Andrew Jackson Jihad – ‘Christmas Island’ (Review)

Christmas Island Art

Andrew Jackson Jihad is perhaps this generation’s Neutral Milk Hotel, but with a twisted and often homicidal wit belonging only to Andrew Jackson Jihad. The Phoenix duo grew from its humble, acoustic folk-punk beginnings into a quirky, lo-fi indie-rock ensemble, and all for the better. Christmas Island is more polished and cohesive than the band’s previous work, but its stark lyricism is as deranged and head-turning as ever. It’s a welcome turning point for Andrew Jackson Jihad, and it’s the band’s strongest effort.

There’s a newfound swagger to Andrew Jackson Jihad’s dynamics. Christmas Island feels less like the insane ramblings of larger-than-life frontman Sean Bonnette and more like the collaborative effort of a group of musicians who somehow flourish in their dysfunction. In other words, the album’s keys, piano, acoustic and electric instruments coalesce to produce something lovably bizarre. The album’s louder rock could have appeared on In the Aeroplane Over the Sea; folksier stretches, meanwhile, defy what most might define as tasteful.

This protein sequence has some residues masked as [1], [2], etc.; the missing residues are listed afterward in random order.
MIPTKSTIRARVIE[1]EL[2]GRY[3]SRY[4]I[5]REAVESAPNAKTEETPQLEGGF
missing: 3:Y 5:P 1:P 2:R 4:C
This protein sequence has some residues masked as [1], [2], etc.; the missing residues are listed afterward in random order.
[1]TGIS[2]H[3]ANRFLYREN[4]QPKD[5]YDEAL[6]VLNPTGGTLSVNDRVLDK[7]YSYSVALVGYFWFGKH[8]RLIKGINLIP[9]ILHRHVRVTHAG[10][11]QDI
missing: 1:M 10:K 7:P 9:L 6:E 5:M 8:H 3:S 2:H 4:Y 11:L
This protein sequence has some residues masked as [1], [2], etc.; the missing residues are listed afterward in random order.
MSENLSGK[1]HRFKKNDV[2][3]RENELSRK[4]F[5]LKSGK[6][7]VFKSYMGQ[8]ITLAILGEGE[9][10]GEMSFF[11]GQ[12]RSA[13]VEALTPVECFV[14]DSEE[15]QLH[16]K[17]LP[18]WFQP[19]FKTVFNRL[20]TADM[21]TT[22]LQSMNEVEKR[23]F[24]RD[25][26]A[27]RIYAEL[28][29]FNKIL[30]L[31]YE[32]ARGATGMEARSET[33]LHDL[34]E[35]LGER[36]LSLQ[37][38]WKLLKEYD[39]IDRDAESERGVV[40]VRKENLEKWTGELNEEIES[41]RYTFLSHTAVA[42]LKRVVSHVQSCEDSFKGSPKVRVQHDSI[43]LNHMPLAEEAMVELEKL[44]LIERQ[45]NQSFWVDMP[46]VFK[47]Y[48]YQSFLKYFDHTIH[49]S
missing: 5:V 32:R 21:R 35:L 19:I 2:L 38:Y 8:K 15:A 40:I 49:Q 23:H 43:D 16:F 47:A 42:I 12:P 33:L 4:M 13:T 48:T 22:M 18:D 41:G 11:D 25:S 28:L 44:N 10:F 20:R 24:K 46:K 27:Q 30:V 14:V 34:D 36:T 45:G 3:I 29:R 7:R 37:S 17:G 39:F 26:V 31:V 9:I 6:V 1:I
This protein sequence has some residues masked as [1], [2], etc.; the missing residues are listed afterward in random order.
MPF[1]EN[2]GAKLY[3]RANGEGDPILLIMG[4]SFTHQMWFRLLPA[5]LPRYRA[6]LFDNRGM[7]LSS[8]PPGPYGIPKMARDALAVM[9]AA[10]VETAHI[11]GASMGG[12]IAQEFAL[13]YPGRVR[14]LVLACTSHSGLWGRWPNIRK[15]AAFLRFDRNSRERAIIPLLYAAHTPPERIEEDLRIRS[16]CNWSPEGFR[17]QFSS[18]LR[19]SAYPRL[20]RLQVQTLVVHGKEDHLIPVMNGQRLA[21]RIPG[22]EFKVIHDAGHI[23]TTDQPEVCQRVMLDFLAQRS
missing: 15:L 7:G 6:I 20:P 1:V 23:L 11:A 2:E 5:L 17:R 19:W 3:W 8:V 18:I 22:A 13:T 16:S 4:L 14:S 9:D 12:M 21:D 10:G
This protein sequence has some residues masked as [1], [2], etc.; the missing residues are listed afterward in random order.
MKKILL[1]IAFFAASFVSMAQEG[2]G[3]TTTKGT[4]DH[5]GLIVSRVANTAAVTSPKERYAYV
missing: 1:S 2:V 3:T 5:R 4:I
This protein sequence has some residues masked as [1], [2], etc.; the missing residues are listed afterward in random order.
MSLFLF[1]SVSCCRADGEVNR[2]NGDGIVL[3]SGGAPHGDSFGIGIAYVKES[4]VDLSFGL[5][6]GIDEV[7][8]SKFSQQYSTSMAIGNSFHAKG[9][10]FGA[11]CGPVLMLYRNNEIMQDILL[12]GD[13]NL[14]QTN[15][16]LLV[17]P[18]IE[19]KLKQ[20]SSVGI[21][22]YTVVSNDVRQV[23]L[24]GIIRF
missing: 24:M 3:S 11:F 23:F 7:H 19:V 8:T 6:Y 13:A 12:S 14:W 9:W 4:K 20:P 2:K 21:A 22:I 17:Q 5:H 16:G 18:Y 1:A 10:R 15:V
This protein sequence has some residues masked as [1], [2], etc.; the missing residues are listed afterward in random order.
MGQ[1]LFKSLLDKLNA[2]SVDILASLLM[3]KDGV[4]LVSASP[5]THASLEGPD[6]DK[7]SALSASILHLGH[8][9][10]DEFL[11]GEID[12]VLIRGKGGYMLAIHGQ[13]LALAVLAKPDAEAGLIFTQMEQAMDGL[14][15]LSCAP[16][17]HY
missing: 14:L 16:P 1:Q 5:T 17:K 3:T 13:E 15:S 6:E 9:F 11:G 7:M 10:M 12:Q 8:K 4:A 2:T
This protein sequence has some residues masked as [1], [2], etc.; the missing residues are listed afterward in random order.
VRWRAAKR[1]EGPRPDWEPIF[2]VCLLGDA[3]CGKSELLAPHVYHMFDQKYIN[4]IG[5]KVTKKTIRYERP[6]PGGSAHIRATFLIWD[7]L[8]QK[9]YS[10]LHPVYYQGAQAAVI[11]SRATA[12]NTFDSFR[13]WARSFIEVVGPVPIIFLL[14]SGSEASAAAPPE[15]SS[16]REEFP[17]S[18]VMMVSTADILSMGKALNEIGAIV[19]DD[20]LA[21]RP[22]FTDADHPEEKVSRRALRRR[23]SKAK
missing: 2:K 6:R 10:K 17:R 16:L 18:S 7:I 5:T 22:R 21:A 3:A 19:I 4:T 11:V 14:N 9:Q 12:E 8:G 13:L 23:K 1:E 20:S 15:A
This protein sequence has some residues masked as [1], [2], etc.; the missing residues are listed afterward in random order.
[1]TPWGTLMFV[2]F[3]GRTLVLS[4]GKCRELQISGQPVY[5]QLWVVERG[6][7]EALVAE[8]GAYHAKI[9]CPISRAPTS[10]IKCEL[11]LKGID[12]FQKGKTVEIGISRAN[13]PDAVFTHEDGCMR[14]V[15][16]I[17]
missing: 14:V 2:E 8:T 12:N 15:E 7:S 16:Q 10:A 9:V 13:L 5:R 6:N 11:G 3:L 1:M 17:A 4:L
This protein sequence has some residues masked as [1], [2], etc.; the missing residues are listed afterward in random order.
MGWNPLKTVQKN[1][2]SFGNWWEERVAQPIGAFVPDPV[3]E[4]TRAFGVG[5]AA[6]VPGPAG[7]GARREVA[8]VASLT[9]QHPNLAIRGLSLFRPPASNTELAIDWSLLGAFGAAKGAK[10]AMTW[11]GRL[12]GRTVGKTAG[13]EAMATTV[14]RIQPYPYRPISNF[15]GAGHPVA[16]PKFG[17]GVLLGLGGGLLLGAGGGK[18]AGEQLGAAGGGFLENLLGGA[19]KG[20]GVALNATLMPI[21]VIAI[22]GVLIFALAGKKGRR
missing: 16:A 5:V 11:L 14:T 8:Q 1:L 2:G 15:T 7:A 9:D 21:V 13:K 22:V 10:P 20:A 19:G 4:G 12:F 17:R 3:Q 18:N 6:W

The most obtuse songs are also obviously self-aware, which is perfectly encapsulated by Bonnette’s admitting, “The older I get, the more articulate I am at whining.” Self-deprecation goes a step or two beyond common self-pity, to a realm where Bonnette doesn’t care much for flowery language.

Bonnette’s literary talent is nonetheless apparent and idiosyncratic. “Getting Naked, Playing With Guns” mentions McDonalds and Xbox in the same breath, using the two to compare early childhood experiences. “Do, Re, and Me” — set to a charming, cello-led folk tune — describes a comically gruesome scene. “Angel of Death” rattles off a litany of very odd but introspective metaphors; Bonnette relates to everything from a Total Gym to an outcast child named, specifically, Cody.

Christmas Island references singing cannibals, an obscure 90s power violence band, and a Nicolas Cage movie, among a myriad of imaginative images. On “Linda Ronstadt,” the band tries a bit too hard to associate the Arizona country-rock icon with past friends and repressed anxieties. But for the remainder of Christmas Island, pinpointed details and sharp quips evoke the clever wordplay of The Mountain Goats.

Andrew Jackson Jihad isn’t afraid to include Hank Williams-inspired honky tonk on Christmas Island, which speaks to the band’s lack of convention. Nothing is too weird for them, but this is far from satire; this is listenable indie rock with a personality that demands to be put in the foreground.

Christmas Island is available May 6 via SideOneDummy Records.


Review by Anthony Glaser